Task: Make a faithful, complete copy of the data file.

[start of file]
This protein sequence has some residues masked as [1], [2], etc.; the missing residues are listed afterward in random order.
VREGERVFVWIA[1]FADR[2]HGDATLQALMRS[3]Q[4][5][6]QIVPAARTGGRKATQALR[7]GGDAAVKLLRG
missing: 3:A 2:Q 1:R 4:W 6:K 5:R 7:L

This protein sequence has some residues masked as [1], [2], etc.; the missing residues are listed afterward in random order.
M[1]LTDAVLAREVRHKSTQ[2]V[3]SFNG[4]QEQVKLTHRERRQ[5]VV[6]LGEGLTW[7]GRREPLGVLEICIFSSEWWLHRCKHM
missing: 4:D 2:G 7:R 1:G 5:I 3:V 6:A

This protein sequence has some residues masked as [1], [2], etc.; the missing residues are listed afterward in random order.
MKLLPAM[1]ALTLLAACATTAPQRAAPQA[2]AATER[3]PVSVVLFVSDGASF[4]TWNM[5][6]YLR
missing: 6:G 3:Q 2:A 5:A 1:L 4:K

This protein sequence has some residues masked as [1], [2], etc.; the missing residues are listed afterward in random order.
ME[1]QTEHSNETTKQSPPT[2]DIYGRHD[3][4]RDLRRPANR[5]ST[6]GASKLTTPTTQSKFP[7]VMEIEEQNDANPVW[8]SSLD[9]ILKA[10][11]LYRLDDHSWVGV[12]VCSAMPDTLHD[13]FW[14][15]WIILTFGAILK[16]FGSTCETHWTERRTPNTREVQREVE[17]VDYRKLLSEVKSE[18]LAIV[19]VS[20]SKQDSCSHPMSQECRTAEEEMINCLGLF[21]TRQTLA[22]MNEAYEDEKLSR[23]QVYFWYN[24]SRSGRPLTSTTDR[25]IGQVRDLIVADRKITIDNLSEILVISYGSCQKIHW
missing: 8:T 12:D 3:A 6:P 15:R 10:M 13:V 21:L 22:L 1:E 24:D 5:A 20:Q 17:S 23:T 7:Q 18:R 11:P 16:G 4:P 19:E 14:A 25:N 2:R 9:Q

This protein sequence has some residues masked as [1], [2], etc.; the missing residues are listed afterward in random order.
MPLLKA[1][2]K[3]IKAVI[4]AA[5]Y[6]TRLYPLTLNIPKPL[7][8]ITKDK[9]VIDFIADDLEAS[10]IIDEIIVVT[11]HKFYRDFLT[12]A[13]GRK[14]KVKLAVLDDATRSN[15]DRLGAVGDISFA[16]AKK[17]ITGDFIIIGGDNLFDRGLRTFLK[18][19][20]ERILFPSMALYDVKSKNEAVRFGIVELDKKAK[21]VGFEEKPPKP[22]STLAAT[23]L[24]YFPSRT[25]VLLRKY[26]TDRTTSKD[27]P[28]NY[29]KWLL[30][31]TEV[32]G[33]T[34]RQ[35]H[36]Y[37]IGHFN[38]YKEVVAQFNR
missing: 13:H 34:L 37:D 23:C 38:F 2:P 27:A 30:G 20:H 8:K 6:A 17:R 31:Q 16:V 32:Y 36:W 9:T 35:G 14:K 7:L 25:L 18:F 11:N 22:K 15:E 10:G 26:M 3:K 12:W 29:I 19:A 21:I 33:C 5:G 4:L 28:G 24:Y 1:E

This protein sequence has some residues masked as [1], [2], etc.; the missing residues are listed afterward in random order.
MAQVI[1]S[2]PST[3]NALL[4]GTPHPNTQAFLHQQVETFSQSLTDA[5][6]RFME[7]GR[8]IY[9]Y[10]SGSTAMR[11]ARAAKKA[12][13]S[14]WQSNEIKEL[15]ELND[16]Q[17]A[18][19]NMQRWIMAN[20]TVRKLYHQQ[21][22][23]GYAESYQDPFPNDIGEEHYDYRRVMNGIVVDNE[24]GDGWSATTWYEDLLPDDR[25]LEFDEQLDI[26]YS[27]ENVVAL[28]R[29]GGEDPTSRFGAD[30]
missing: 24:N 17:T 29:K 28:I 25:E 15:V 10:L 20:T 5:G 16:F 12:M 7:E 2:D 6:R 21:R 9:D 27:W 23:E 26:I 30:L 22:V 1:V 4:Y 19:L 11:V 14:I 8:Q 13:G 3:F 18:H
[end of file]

This protein sequence has some residues masked as [1], [2], etc.; the missing residues are listed afterward in random order.
VREGERVFVWIA[1]FADR[2]HGDATLQALMRS[3]Q[4][5][6]QIVPAARTGGRKATQALR[7]GGDAAVKLLRG
missing: 3:A 2:Q 1:R 4:W 6:K 5:R 7:L

This protein sequence has some residues masked as [1], [2], etc.; the missing residues are listed afterward in random order.
M[1]LTDAVLAREVRHKSTQ[2]V[3]SFNG[4]QEQVKLTHRERRQ[5]VV[6]LGEGLTW[7]GRREPLGVLEICIFSSEWWLHRCKHM
missing: 4:D 2:G 7:R 1:G 5:I 3:V 6:A

This protein sequence has some residues masked as [1], [2], etc.; the missing residues are listed afterward in random order.
MKLLPAM[1]ALTLLAACATTAPQRAAPQA[2]AATER[3]PVSVVLFVSDGASF[4]TWNM[5][6]YLR
missing: 6:G 3:Q 2:A 5:A 1:L 4:K

This protein sequence has some residues masked as [1], [2], etc.; the missing residues are listed afterward in random order.
ME[1]QTEHSNETTKQSPPT[2]DIYGRHD[3][4]RDLRRPANR[5]ST[6]GASKLTTPTTQSKFP[7]VMEIEEQNDANPVW[8]SSLD[9]ILKA[10][11]LYRLDDHSWVGV[12]VCSAMPDTLHD[13]FW[14][15]WIILTFGAILK[16]FGSTCETHWTERRTPNTREVQREVE[17]VDYRKLLSEVKSE[18]LAIV[19]VS[20]SKQDSCSHPMSQECRTAEEEMINCLGLF[21]TRQTLA[22]MNEAYEDEKLSR[23]QVYFWYN[24]SRSGRPLTSTTDR[25]IGQVRDLIVADRKITIDNLSEILVISYGSCQKIHW
missing: 8:T 12:D 3:A 6:P 15:R 10:M 13:V 21:L 22:L 1:E 24:D 5:A 20:Q 17:S 23:T 7:Q 18:R 11:P 16:G 4:P 19:E 14:A 25:N 2:R 9:Q

This protein sequence has some residues masked as [1], [2], etc.; the missing residues are listed afterward in random order.
MPLLKA[1][2]K[3]IKAVI[4]AA[5]Y[6]TRLYPLTLNIPKPL[7][8]ITKDK[9]VIDFIADDLEAS[10]IIDEIIVVT[11]HKFYRDFLT[12]A[13]GRK[14]KVKLAVLDDATRSN[15]DRLGAVGDISFA[16]AKK[17]ITGDFIIIGGDNLFDRGLRTFLK[18][19][20]ERILFPSMALYDVKSKNEAVRFGIVELDKKAK[21]VGFEEKPPKP[22]STLAAT[23]L[24]YFPSRT[25]VLLRKY[26]TDRTTSKD[27]P[28]NY[29]KWLL[30][31]TEV[32]G[33]T[34]RQ[35]H[36]Y[37]IGHFN[38]YKEVVAQFNR
missing: 13:H 34:L 37:D 23:C 38:F 2:P 27:A 30:G 20:H 8:K 6:A 17:R 31:Q 16:V 32:Y 36:W 9:T 35:G 14:K 7:L 25:L 18:F 11:N 22:K 15:E 10:G 26:M 3:K 12:W 29:I 19:A 21:I 33:C 5:G 4:L 28:G 24:Y 1:E

This protein sequence has some residues masked as [1], [2], etc.; the missing residues are listed afterward in random order.
MAQVI[1]S[2]PST[3]NALL[4]GTPHPNTQAFLHQQVETFSQSLTDA[5][6]RFME[7]GR[8]IY[9]Y[10]SGSTAMR[11]ARAAKKA[12][13]S[14]WQSNEIKEL[15]ELND[16]Q[17]A[18][19]NMQRWIMAN[20]TVRKLYHQQ[21][22][23]GYAESYQDPFPNDIGEEHYDYRRVMNGIVVDNE[24]GDGWSATTWYEDLLPDDR[25]LEFDEQLDI[26]YS[27]ENVVAL[28]R[29]GGEDPTSRFGAD[30]
missing: 24:N 17:T 29:K 28:I 25:E 15:V 10:L 20:T 5:G 16:F 12:M 7:E 2:D 6:R 21:R 9:D 27:W 23:E 26:I 30:L 22:V 1:V 4:Y 19:L 11:V 14:I 8:Q 13:G 3:F 18:H